About 30 of the plant’s 90 employees will be laid off, Rincover said.

Rincover said Plato officials have not decided whether to close the plant entirely or maintain its non-plating operations at the Glendora site.

Restricted Operations

Under the terms of the agreement, Plato may temporarily resume its plating operations except for the nickel-plating equipment responsible for the Jan. 7 leak. The remaining equipment may only be operated at night and on weekends and must be fitted with 17 additional air pollution control devices.

Tuesday’s agreement was the last of several official actions involving Plato since the firm moved to Glendora.

In 1985, investigators with the county Sanitation District found that Plato was discharging contaminated waste water in concentrations that were more than twice the legally permitted level. The firm pleaded no contest to 10 misdemeanor counts of disposing of toxic wastes in county sewers and was fined $27,500 in January, 1987.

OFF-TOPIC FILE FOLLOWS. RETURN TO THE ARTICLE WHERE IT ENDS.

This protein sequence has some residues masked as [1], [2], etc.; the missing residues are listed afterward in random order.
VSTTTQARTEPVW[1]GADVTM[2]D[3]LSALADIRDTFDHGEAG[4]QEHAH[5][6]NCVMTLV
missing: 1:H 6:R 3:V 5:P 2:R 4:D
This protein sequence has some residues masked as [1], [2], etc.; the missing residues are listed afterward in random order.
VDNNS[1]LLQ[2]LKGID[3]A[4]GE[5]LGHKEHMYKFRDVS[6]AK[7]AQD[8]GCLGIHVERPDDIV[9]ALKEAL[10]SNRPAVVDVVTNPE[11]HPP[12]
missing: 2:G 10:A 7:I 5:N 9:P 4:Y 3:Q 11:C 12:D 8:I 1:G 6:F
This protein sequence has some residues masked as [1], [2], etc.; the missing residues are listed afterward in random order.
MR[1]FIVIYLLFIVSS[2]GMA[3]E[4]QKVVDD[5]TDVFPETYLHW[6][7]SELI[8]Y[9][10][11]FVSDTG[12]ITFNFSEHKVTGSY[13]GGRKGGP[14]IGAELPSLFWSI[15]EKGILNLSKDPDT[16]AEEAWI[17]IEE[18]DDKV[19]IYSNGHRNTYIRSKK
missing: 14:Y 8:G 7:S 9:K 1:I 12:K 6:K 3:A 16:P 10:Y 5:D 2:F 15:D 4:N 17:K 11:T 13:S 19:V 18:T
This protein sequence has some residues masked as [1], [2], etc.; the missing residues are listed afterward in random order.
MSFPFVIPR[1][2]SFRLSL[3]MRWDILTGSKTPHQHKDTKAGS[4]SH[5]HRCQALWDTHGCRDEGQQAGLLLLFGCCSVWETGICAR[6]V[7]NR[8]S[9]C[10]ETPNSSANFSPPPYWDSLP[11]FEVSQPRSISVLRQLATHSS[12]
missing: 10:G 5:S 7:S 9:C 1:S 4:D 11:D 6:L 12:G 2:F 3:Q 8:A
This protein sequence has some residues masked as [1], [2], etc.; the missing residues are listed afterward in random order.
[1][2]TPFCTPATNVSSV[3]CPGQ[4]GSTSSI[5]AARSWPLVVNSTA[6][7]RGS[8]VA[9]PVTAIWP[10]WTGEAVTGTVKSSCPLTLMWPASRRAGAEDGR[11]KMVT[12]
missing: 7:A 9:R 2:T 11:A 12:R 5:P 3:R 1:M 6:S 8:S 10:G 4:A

Cancer Threat

Plato faced another threat to its existence in Glendora after tests conducted by the air quality district in July indicated that the plant’s pollution control system was reducing the plant’s emissions of hexavalent chromium by only 59%.

The AQMD estimated that, over 70 years, such a concentration of the toxin could be expected to cause 13 to 16 additional cancer cases for each 1 million people exposed. The AQMD prohibits emissions if the increased cancer risk is more than 10 in 1 million.

In September, the AQMD--citing the results of the July study--refused to grant Plato a permit to operate. But the firm finally received a variance to continue operating the plant while it took steps to reduce emissions. And last month, the variance was extended to October so Plato could install a $50,000 filtering system that would reduce the cancer risk to less than one in 1 million.